Their debut video has been generating lots of interest into their music all over the world. Niv tells me how it came about: "Mark's inspiration has come from Morrisey and so if you watch the Smiths video we tried to pay hommage to it." At this point Mark interjects to state that "me and James were just playing the Charming Man and so when Niv came back, started singing different things over it. That's how the song came about. It's quite a good thing to get out there, go viral and get people interested in it. So we decided to get a video done and then Gavin, our manager, took us to all these places in Bradford." The video is filmed in some of the rougher areas of Bradford and really encompasses the atmosphere which is then joined with a more cheerful-sounding song. Niv explores this: "we're quite into the idea of doing videos in places where people would stay away from, boarded up houses etc. Most of the time people do videos in beautiful places, we're quite interested in making videos where you wouldn't normally." Mark describes how "I made it look really mashed up, I didn't want to take away from the song, because the song is quite polished. If you listen to the song it is very summary and upbeat, but the video is a bit grimy." Niv disagrees; "the song has its own feel about it and the video captures that. Everyone thinks different things about the songs that we sing." Their ability to convey so many messages within one song is very clever and does add something a little bit special to the mix.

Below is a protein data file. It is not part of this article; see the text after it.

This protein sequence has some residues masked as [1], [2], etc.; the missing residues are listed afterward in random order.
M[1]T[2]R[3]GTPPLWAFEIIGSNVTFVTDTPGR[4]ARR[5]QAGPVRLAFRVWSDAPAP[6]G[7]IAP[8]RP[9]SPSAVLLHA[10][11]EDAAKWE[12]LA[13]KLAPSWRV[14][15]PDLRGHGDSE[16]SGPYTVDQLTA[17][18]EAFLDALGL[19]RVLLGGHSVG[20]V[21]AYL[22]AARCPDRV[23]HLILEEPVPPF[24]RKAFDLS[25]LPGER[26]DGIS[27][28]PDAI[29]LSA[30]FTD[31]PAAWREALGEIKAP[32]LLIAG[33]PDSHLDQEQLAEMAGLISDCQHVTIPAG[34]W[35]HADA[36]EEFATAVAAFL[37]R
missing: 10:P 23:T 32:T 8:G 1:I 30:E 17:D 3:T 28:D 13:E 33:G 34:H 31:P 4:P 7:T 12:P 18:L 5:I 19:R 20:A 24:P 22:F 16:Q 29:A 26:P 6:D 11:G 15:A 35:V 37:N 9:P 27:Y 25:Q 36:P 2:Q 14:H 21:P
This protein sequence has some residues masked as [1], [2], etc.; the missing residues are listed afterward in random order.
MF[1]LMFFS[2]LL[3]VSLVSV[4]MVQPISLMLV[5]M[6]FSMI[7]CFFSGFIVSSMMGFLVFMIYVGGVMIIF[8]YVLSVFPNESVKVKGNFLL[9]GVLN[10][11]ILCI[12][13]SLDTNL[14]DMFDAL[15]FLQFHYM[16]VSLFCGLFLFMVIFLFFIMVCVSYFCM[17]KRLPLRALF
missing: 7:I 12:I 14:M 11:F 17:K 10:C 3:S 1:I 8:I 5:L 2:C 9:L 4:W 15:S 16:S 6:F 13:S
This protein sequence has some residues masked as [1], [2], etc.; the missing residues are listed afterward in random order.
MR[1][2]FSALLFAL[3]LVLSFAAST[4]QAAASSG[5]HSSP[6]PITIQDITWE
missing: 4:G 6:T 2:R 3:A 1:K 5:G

Maggie8 has obviously had a full past and so I wondered what the strange but memorable moments might have been. Niv told me how they have played some funny festivals. "We've played John Peel festival which was in a bowling alley in London and we played the Dent music festival. It was just this massive campsite." Mark details how the band for him is "about the community, we all come together, eat together and sometimes it's hard to get the practice started! For me it's about community." Niv details how they used to gig quite extensively last year, "but now we have decided to take a bit of a back seat and recording, working on the sound rather than just going out there and playing live." Mark is an obvious fan of the recording process, but states how new it is to all of them and so ultimately a learning curve.
Taking all of this knowledge I wanted to know what they would advise other bands who had just started out. Mark says the best thing to do is "be original and copy of the best." Niv adds her thoughts to the mix saying that "it's kind of important to feel really excited about a song. Sometimes I just get up and really want to play a song because I'm really excited about it and then you get the whole band in and you write the song. If you leave it too long you can lose that excitement." Mark, in contrast, spends quite a lot of time working on the intricate details of the song, but the two make a winning combination which is then added by everyone else in the band.